2021 Senior Art Majors Exhibition
May 6, 2021 – May 23, 2021
The Department of Art and Art History and the Georgetown University Art Galleries are proud to present the remarkable work of ten students whose ideas and effort have flourished despite the adversity of the last year. Given limited availability of campus studios, these artists have had to extend their creativity to improvising work spaces at home and elsewhere. But you wouldn’t know that, to look at the ambition and ingenuity of their sculpture, painting, printmaking, photography, and drawing.
While visitor access to the Maria & Alberto de la Cruz Art Gallery is necessarily very limited, we are delighted to be able to provide two viewing options: a virtual exhibition online, and a physical exhibition with bold signage and lighting that allow clear views from the windows at 1221 36th St. NW.
Jahvon Blair | Daphne Blunt | Grace Bowman | Kate Gregory | Onrei Josh Padua Ladao |
Yulissa Lopez Lavias | Jamorko Pickett | Carmen Puig | Christina Shoucair | Amalia Stahl
2020 Senior Art Majors Exhibition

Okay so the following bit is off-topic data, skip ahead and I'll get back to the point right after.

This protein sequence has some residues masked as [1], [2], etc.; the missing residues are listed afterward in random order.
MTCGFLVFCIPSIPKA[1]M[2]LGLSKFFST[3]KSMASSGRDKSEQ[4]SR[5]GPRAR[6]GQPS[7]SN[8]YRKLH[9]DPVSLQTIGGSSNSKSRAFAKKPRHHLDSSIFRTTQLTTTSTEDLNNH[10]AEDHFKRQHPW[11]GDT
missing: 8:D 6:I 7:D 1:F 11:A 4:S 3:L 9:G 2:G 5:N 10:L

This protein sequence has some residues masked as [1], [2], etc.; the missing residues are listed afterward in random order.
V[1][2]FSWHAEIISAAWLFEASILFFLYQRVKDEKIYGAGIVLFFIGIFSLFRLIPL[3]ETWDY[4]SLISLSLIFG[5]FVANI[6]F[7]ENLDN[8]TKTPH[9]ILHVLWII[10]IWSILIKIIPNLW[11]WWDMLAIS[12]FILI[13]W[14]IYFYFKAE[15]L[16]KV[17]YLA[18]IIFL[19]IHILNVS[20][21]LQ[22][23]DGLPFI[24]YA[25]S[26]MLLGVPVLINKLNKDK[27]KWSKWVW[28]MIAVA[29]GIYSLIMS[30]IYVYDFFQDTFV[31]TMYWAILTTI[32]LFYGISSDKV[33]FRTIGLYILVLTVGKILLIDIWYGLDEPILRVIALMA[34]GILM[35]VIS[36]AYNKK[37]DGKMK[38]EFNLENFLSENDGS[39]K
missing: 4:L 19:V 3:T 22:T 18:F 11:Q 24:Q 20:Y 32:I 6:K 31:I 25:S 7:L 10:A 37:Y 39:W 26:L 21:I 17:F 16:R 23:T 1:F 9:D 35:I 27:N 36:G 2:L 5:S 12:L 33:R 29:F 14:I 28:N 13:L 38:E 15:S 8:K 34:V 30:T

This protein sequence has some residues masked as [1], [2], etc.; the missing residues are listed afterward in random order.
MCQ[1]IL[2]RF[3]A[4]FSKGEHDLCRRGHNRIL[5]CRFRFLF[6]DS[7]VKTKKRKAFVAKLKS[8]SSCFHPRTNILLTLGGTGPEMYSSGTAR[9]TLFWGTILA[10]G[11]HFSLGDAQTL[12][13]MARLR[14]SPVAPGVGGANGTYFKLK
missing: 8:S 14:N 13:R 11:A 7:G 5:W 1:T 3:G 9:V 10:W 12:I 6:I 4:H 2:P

The Georgetown Department of Art and Art History is honored and delighted to present the 2020 Senior Art Majors Exhibition. The show of work by our graduating students is a venerable tradition of the Department, which celebrated its fiftieth anniversary in 2017. While every annual exhibition is unique, this one is unlike all its predecessors at Georgetown in the most fundamental of ways: it is presented exclusively online rather than in our galleries. For reasons everyone understands and will never forget, it is impossible in Spring 2020 to install work and experience it together in shared space.
But this lost immediacy will be less memorable than the extraordinary work at the heart of the exhibition. Across a range of media and with fresh insight, the students probe elemental themes that resonate now more than ever around the globe: memory, identity, perception, race, beauty, journeys, waste, redemption, and more. Some of the work feels unsettling, while other pieces are more sly, haunting, or hopeful. Together they reflect the magnetic humanity of art in a time that has pulled us away from each other.
In the absorbing work they have shared this Spring, these young artists signal futures we are very eager to see.
– Al Acres
Wright Family Term Associate Professor in Art History
Department of Art and Art History